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Lecture

Basal ganglia

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Department
Physiology
Course
Physiology 3120
Professor
Tom Stavraky
Semester
Fall

Description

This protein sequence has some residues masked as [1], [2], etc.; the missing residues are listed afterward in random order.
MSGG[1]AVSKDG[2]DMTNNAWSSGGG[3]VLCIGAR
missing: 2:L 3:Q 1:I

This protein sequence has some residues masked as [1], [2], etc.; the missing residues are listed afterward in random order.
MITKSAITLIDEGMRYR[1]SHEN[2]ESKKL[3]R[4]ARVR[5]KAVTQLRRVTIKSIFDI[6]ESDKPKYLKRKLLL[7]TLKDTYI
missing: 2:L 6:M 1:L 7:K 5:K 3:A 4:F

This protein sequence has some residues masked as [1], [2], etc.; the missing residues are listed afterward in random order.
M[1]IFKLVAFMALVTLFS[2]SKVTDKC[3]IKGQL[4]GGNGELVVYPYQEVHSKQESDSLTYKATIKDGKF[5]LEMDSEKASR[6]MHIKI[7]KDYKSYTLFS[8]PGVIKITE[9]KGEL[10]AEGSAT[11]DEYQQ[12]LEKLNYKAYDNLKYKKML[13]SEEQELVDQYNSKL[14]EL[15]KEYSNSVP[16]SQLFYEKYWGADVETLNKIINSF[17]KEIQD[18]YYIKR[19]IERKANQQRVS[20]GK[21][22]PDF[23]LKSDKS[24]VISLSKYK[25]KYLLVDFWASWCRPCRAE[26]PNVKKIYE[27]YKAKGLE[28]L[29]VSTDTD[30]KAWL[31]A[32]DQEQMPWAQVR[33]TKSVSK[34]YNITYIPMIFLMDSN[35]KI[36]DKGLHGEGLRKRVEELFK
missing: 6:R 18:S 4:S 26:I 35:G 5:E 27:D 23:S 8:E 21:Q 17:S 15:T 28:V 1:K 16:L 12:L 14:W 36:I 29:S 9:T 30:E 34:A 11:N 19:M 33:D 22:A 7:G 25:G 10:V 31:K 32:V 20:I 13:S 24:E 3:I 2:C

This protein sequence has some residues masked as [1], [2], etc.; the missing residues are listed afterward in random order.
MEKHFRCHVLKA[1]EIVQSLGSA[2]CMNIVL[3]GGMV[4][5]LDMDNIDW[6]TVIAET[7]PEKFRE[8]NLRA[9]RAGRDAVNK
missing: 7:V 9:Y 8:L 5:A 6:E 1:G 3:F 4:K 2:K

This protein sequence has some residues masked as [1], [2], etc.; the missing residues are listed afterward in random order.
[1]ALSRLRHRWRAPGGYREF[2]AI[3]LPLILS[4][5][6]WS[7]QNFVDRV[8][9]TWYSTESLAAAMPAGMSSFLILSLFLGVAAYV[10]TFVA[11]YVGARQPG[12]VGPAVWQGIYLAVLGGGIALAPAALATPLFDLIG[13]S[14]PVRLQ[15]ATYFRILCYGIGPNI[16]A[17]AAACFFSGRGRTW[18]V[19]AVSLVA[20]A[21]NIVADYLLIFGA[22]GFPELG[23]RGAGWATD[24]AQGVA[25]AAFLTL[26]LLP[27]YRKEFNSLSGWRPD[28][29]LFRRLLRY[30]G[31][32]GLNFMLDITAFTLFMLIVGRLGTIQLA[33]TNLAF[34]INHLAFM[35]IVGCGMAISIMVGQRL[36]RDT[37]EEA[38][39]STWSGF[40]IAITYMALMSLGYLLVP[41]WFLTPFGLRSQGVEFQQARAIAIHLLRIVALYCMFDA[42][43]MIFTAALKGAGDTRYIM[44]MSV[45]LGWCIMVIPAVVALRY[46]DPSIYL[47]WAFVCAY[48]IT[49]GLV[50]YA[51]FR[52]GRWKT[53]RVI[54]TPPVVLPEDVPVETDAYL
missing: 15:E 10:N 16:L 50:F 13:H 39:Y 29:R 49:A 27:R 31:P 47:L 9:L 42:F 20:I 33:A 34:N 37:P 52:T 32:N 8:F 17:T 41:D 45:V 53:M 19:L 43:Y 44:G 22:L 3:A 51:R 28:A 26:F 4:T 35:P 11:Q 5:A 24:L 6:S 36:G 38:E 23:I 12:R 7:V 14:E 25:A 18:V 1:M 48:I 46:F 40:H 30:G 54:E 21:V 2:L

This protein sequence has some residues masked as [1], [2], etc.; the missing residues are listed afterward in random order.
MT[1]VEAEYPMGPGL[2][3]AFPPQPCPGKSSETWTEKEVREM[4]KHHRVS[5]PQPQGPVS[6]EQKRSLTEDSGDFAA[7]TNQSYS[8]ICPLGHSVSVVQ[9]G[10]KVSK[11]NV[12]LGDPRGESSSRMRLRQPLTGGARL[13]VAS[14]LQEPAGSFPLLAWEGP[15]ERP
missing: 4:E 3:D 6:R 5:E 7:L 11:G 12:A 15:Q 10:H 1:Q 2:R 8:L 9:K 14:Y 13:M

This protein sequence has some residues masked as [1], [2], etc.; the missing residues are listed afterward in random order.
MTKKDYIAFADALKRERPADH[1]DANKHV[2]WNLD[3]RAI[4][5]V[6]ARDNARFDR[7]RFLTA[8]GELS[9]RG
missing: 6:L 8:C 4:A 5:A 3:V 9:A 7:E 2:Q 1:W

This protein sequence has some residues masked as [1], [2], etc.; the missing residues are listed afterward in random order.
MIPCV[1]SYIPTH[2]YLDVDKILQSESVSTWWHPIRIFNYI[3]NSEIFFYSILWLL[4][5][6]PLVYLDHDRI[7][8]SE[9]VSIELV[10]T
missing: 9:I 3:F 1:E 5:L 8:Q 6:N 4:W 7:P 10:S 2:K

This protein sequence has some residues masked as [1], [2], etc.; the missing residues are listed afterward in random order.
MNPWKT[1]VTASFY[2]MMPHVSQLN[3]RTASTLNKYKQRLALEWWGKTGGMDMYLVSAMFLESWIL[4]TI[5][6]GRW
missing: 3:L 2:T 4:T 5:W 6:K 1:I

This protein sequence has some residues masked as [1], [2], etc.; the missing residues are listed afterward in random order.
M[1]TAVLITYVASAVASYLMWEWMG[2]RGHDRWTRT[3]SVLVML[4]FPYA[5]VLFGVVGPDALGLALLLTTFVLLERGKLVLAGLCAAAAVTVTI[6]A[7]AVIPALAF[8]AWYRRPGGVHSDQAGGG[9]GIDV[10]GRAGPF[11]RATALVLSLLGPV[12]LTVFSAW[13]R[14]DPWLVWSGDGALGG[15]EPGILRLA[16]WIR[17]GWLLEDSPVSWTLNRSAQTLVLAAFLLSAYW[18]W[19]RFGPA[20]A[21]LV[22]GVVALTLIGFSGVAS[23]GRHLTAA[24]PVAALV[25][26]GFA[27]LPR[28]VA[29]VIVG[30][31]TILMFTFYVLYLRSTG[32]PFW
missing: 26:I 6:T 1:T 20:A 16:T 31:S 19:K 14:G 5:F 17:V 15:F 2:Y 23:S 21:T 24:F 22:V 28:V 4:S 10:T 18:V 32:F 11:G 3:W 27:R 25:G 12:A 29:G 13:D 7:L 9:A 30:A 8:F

Human Physiology Wednesday, November 18, 2009 “Neuro XII” Basal Ganglia • function of supplementary motor cortex (SMA) first deduced using PET screens; measured blood flow, which is indicative of metabolic activity in neurons  metabolic activity mostly due to EPSPs and IPSPs, not APs  simple finger flexion  increased blood flow in somatosensory & motor cortex  sequential finger flexions  increased blood flow in somatosensory & motor cortex, and supplementary motor cortex  think about sequential finger flexions  increased blood flow in supplementary motor area ONLY  conclusion: supplementary motor area programs motor cortex when performing complex, sequential movements • basal ganglia  composed of several different nuclei  4 different loops; separate pathways through basal ganglia that end up back in the cortex 1. motor • classically associated with motor functions • but there are other loops that are not motor areas 2. oculomotor 3. limbic 4. cognitive (prefrontal)  two inputs to the caudate/putamen 1. from the cerebral cortex 2. from the substantia nigra pars compacta  the major neurotransmitters in the caudate/putamen are dopamine (excitatory or inhibitory), ACh (for interneurons in the neostriatum), and glutamate  there are direct & indirect pathways from the neostriatum to the internal globus pallidus  GABA is a major inhibitory neurotransmitter  one major output is from the internal globus pallidus to the thalamus • diseases of the basal ganglia  Parkinson’s disease  loss of dopaminergic neurons in substantia nigra pars compacta; can have a lot of degeneration before symptoms appear; progressive degeneration over lifespan  symptoms • rigidity at joints (not spasticity); happens in flexors & extensors • resting tremor (not intention tremor); usually prominent in fingers (i.e. “pill- rolling”) • akinesia (poverty of movement)
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